YouTube is not exactly reliable when it comes to recommending videos for me to watch, but look what showed up in my sidebar tonight:
As most of my readers know, I'm a huge fan of J.R.R. Tolkien's Lord of the Rings books, but not of the movies for a number of reasons. Even though I feel the film story line and characterization are a betrayal of the spirit Tolkien put into his world, I can't deny that there are parts of the movies that are excellent, from the New Zealand setting to the music, and of course I adore this version.
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No, it's not St. Crispin's Day today. I'm a day behind. But I can't wait another year to post one of my favorite scenes from one of my favorite movies: The St. Crispin's Day speech from Kenneth Branagh's Henry V.
In the meantime, two of the Green Ember books are currently free for Kindle, with more to come next week. But really, the regular Kindle prices are so low, it's not worth stressing of you miss the sales.
In church yesterday, as in many places across the land, veterans in our congregation were asked to stand and be honored.
I'm fine with that—veterans should be honored every day.
But here's something to remind us that Memorial Day is for honoring those military heroes who cannot stand up because they are lying in graves all over the world, having given "the last full measure of devotion."
Here, today, I once again especially remember Porter's granduncles, who each served, fought, and died in France during World War I, as part of the U. S. Army's 101st Machine Gun Battalion.
Harry Gilbert Faulk, of Old Saybrook, Connecticut, son of Olaf Frederick and Hilma Reuterberg Faulk, wounded in action near Chatêau-Thierry, France, July 25, 1918. Died of his wounds later that day.
Hezekiah Scovil Porter, from Higganum, Connecticut, son of Wallace and Florence Wells Porter, killed in action near Chatêau-Thierry, France, July 22, 1918.
Amongst the devastating consequences of the Russo-Ukranian War is the disappearance from public eye of the power grab by Canada's Prime Minister Justin Trudeau, and his tyrannical handling of the Freedom Convoy protest in Ottawa.
Actually, a few European politicians did make note of it, calling out Trudeau for his hypocrisy in condemning Russian president Putin while trampling the rights of his own citizens back home. But largely that is yesterday's news.
So today I remember.
This beautiful 14-minute tribute by JB TwoFour (about whom I know nothing but this) bought tears to our eyes as we saw the familiar scenes replayed: the love, the joy, the unity of Canadians in all their diversity, and the support from other nations. Followed, alas, by replacement of the friendly interactions with local law enforcement by an irrational show of force from the government and imported police agencies.
(Yes, the misspelling of "Israel" also brought tears to my eyes, but that's just me.)
May history remember the Freedom Convoy as the turning point in Canada's return to sanity, respect for basic human rights, and constitutional protection for its citizens—instead of the minor footnote Prime Minister Trudeau and his supporters are counting on.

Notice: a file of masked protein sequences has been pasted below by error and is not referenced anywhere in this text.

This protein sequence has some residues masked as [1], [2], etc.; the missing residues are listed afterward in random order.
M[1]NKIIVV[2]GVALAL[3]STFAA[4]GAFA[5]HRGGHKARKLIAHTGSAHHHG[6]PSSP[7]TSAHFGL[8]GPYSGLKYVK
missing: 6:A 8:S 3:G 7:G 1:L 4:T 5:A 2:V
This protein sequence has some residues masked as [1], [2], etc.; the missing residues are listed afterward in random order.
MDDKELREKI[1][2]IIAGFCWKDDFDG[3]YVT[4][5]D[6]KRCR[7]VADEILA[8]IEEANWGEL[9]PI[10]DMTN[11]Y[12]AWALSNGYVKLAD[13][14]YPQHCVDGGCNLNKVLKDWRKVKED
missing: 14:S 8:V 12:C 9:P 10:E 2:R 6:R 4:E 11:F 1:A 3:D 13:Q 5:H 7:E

Remember 2019? Must have been at least a decade ago, right? Who'd have thought we could pack so much pandemic, riot, and war into two years.
Nonetheless, my post for March 16, 2019 is at least as appropriate now as it was then, so I'm repeating it.
Sandwiched between 3:14 (Pi Day) and 3:17 (St. Patrick's Day) is
3:16 (Greatest Love Day)
John 3:16, that is.
For God so loved the world, that he gave his only begotten Son, that whosoever believeth in him should not perish, but have everlasting life.
In honor of which I present this beautiful anthem, John Stainer's God So Loved the World. No, that's not our choir. But Porter and I have sung this many times and it's one of our favorites.
This interview with GiveSendGo co-founder, Jacob Wells was so uplifting I have to share it. I'd written about GiveSendGo briefly before, and what little I knew about it induced me to listen to the whole interview, despite it being nearly two hours long. The advantage of unedited interviews is that you get them uncensored; the disadvantage is that they are l-o-n-g. But this one does very well being played at 1.5x speed, as long as you're willing to overlook the fact that it makes everyone sound overly and artificially excited. While there are a couple of places where it is better to be watching, for the most part just listening is fine, so you can exercise, wash the dishes, or drive and enjoy it without feeling guilty.
Those who followed the Freedom Convoy story in Canada will appreciate information about the legal consequences for GiveSendGo of the Canadian government's threat to seize assets without benefit of court order, as well as the malicious hack they suffered and how they have responded. Others might find this tedious, but anyone can enjoy hearing about Wells' early life (he grew up in New Hampshire and has 11 siblings), his adventures testifying in front of a Canadian parlimentary committee, and the reasons why GiveSendGo does not discriminate against people or organizations (including the Church of Satan) as long as the projects involved do not violate a few minimal conditions (such as legality).
Rarely have I seen such a positive integration of a person's business, life, and faith. As I said: uplifting. I hope those of you who have time to listen enjoy it as much as I did.
Milestone note: This is my 3000th blog post. That calls for something serious, but not depressing. Here you go: